San Ildefonso Terrace Rim Historic Pottery Jar with Walking Sun and Rain Symbology

C3926H-jar2.jpg

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Pueblo Potter Unknown

This small mug-size footed jar has four terraced rims stepped to resemble mountains; a shape generally associated with ceremonial vessels. The vessel walls expand outward as they rise with a more pronounced flare as the terraces form. The footed pedestal is rarely seen on secular vessels but is not uncommon on ceremonial ones. The overall white slip was a standard practice on ceremonial vessels. Terrace designs have been used on Tewa ceremonial vessels since 1650 or earlier, but it was not until 1870 that terraced rims were carved into the vessels. [Harlow, 1965:18]

There are two painted designs on the exterior wall, each repeated on opposing sides. One of the designs is a rain symbol-a triangle drawn with black pigment with the outlining black lines filled with orange slip. Attached to the upper walls are smaller black triangles, also filled with orange, and to the lower black line are symbols of rain similarly drawn with black and filled with orange slip. Water symbols are often used on ceremonial vessels.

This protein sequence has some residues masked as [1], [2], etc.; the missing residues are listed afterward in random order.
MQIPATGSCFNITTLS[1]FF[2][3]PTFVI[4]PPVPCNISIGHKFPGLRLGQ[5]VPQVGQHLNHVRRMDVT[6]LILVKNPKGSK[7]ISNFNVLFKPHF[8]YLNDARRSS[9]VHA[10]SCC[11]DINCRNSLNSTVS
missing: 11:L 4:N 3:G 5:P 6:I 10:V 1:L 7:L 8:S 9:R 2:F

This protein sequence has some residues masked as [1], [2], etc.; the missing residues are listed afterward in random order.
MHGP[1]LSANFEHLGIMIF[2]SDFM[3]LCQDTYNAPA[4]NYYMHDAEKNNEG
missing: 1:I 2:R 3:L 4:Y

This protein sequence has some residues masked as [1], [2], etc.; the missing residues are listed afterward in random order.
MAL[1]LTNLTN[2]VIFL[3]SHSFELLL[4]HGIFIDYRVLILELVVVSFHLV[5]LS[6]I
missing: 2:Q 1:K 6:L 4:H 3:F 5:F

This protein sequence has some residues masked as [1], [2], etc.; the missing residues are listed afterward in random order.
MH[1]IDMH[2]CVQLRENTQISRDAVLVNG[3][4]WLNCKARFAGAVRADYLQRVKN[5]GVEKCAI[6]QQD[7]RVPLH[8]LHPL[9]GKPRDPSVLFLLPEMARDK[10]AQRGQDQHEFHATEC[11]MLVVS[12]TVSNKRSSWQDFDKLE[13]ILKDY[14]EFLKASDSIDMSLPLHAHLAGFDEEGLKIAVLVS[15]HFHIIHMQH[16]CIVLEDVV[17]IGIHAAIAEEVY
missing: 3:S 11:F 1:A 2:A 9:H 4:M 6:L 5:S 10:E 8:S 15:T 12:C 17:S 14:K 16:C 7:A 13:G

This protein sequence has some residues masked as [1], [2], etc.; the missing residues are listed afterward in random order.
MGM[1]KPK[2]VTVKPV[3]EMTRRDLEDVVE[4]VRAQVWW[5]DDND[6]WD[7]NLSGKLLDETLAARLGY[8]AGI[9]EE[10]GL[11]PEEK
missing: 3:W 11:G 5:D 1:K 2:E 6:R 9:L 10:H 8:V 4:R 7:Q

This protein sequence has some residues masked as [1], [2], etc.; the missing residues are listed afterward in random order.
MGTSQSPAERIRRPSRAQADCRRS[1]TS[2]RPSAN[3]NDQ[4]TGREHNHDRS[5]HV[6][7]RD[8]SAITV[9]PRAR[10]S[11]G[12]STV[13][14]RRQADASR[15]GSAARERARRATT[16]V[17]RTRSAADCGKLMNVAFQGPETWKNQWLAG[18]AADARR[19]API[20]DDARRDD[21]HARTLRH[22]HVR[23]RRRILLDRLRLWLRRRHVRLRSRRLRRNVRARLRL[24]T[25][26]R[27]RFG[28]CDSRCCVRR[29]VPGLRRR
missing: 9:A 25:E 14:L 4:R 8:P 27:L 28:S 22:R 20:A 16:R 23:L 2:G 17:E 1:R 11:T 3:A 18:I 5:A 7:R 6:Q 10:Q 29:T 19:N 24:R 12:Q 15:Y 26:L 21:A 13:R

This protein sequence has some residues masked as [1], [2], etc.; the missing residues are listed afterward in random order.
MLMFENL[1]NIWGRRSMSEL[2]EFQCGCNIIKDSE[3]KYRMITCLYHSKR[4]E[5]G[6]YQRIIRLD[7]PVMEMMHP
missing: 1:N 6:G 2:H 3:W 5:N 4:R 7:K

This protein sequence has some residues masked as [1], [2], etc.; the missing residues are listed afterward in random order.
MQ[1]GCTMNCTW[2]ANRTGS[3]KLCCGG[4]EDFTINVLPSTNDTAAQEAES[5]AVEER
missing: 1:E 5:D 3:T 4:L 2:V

The surprising design is that of the other two matching elements. It is a six-legged wheel with extensions at their ends. This has been described as "the walking sun." This design was a common one on Anasazi pottery, related to the movement of the sun. There are examples of Anasazi pottery in the Museum of Indian Arts and Culture, Santa Fe, with walking sun designs. There are similar designs on older Navajo baskets. There appears to be a relationship of Ancestral Puebloan pottery designs and Ancestral Navajo basket designs. [Simpson, 2003:24-25]

This small jar is most likely a pseudo-ceremonial vessel, one made for sale and not for true ceremonial use. There is no evidence of prior use of this one and it is probably a twentieth century piece destined for the collector market.


Condition: excellent condition

Provenance: this San Ildefonso Terrace Rim Historic Pottery Jar with Walking Sun and Rain Symbology is from a private collection

References: 

- Simpson, Georgiana Kennedy. Navajo Ceremonial Baskets: Sacred Symbols Sacred Space, Native Voices Publisher, 2003

- Harlow, Francis H. “Tewa Indian Ceremonial Pottery” in El Palacio, Vol. 72, No. 4, Winter 1965.

Relative Links: Southwest Indian PotterySan Ildefonso PuebloHistoric PotteryAvanyu

Alternate view showing much of the inside stone polish.

Pueblo Potter Unknown
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